With all the uncertainty and concern, why would one own stocks? For one thing, with the national jobless rate stuck near 10%, many now expect the Federal Reserve to stimulate the economy by once again injecting money into the financial markets through purchases of Treasury securities. This course of action, which the Fed refers to as “quantitative easing,” led to a surge in stock, bond, and commodity prices last year. A second round may produce a new rally.
Another potential catalyst for a stock price rally is the level of cash in corporate coffers. Consumers may not have much money to spend, but according to Standard & Poor’s, as of June 30 (the most recent data available), corporations do. Industrial companies in the S&P 500 had a record $843 billion in cash on their books, up from $773 billion a year earlier—equal to a record high 11.6% of the market value of the companies holding the cash, and nearly double the average reading from 1980 through the end of 2007.
These companies will eventually have to do something with all that cash. Companies that repurchase their shares can help support stock prices by reducing the number of shares in circulation. Announcements of stock buybacks are down from a year ago; there is room for repurchase programs to grow.
Another potential use of corporate cash is dividends. Many corporations cut dividends during and after the crisis, and dividends have only slowly begun to recover. Increasing payouts could boost stock prices for companies paying higher dividends.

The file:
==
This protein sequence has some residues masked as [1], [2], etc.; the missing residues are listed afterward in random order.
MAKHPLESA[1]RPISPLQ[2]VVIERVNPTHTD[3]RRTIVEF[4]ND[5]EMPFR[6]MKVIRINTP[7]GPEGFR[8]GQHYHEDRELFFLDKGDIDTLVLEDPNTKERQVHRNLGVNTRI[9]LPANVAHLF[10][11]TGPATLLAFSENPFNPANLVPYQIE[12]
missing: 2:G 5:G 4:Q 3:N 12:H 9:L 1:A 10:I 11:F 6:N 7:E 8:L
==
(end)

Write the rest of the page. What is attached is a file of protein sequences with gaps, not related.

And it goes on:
One reason often given for why corporations are reluctant to reduce their cash holdings is the uncertainty around tax laws and regulations. If uncertainties are resolved after next month’s mid-term elections, we could see more announcements of dividend increases and/or significant stock buybacks.
Another way for companies to utilize excess cash is to reinvest that money in their businesses by expanding or updating equipment to improve productivity. Broadly speaking, corporate balance sheets are strong, and that bodes well for investors.
The Case for Stocks: Longer Term
Stocks have been a good long-term investment. Since the start of the modern stock market era in 1926, stocks have produced an annual average inflation-adjusted return of about 6.7% (including dividends) and an annual average nominal return of 9.9%. One dollar invested in 1926 would be worth $2,000 today. Adjusted for inflation, that dollar’s purchasing power would have increased about 200 times.
But stocks have also delivered long stretches of significant below-average returns. For the ten-year period ending September 30, 2010, a period that includes two bear markets, the average annual return for the Russell 3000 Index, which represents the broad U.S. stock market, was a measly 0.1%. It is truly disappointing to have nothing to show for more than a decade of investing in stocks. But long, disappointing stretches have occurred before, and they have been followed by periods of reward (see right).